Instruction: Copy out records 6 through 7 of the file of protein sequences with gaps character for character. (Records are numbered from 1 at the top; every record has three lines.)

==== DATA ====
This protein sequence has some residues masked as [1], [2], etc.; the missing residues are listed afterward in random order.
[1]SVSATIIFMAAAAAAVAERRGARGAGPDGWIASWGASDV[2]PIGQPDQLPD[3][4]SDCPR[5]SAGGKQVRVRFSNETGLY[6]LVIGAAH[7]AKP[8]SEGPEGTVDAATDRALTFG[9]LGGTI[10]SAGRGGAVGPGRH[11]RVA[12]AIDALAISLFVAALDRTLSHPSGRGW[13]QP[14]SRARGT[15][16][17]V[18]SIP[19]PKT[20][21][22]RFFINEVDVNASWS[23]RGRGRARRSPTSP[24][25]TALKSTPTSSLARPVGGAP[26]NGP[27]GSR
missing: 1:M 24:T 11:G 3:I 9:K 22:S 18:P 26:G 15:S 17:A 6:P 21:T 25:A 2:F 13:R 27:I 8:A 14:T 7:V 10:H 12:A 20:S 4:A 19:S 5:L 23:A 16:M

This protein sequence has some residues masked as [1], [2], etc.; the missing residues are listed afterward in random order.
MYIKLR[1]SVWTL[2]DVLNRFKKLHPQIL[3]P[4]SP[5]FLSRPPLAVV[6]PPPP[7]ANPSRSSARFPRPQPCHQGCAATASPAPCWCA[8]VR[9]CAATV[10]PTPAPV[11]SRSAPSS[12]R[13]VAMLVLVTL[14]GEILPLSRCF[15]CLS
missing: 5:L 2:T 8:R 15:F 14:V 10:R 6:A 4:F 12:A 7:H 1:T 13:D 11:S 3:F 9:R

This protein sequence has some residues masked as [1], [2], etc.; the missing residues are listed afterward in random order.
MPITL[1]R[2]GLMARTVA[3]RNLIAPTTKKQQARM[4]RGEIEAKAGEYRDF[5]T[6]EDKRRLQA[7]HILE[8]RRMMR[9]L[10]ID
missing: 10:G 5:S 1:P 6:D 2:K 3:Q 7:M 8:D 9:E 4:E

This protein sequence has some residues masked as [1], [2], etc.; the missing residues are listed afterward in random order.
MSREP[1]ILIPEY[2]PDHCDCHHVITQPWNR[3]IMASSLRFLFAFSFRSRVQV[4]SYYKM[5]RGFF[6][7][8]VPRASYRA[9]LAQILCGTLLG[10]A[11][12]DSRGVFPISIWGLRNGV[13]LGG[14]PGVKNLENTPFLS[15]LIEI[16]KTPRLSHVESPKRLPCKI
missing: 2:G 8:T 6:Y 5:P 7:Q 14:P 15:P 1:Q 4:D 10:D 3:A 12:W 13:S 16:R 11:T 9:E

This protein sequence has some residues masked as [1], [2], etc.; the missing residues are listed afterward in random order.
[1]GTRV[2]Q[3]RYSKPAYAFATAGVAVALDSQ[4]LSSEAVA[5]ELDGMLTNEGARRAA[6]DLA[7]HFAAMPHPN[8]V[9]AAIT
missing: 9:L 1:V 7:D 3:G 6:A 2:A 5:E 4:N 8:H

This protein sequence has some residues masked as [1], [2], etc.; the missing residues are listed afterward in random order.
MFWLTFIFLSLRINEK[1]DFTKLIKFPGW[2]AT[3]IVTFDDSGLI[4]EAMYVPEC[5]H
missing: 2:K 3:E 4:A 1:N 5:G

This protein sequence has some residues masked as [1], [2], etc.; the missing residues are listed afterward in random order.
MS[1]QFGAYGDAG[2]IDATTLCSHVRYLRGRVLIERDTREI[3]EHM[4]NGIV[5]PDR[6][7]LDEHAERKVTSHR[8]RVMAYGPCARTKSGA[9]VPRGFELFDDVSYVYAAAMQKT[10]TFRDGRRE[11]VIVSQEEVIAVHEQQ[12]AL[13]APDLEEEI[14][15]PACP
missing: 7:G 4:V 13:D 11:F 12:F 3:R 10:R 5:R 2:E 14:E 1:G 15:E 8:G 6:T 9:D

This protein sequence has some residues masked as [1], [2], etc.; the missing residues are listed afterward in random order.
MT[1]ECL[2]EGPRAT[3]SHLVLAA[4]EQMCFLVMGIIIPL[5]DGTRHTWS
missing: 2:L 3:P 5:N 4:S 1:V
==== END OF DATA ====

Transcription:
This protein sequence has some residues masked as [1], [2], etc.; the missing residues are listed afterward in random order.
MFWLTFIFLSLRINEK[1]DFTKLIKFPGW[2]AT[3]IVTFDDSGLI[4]EAMYVPEC[5]H
missing: 2:K 3:E 4:A 1:N 5:G

This protein sequence has some residues masked as [1], [2], etc.; the missing residues are listed afterward in random order.
MS[1]QFGAYGDAG[2]IDATTLCSHVRYLRGRVLIERDTREI[3]EHM[4]NGIV[5]PDR[6][7]LDEHAERKVTSHR[8]RVMAYGPCARTKSGA[9]VPRGFELFDDVSYVYAAAMQKT[10]TFRDGRRE[11]VIVSQEEVIAVHEQQ[12]AL[13]APDLEEEI[14][15]PACP
missing: 7:G 4:V 13:D 11:F 12:F 3:R 10:R 5:R 2:E 14:E 1:G 15:E 8:G 6:T 9:D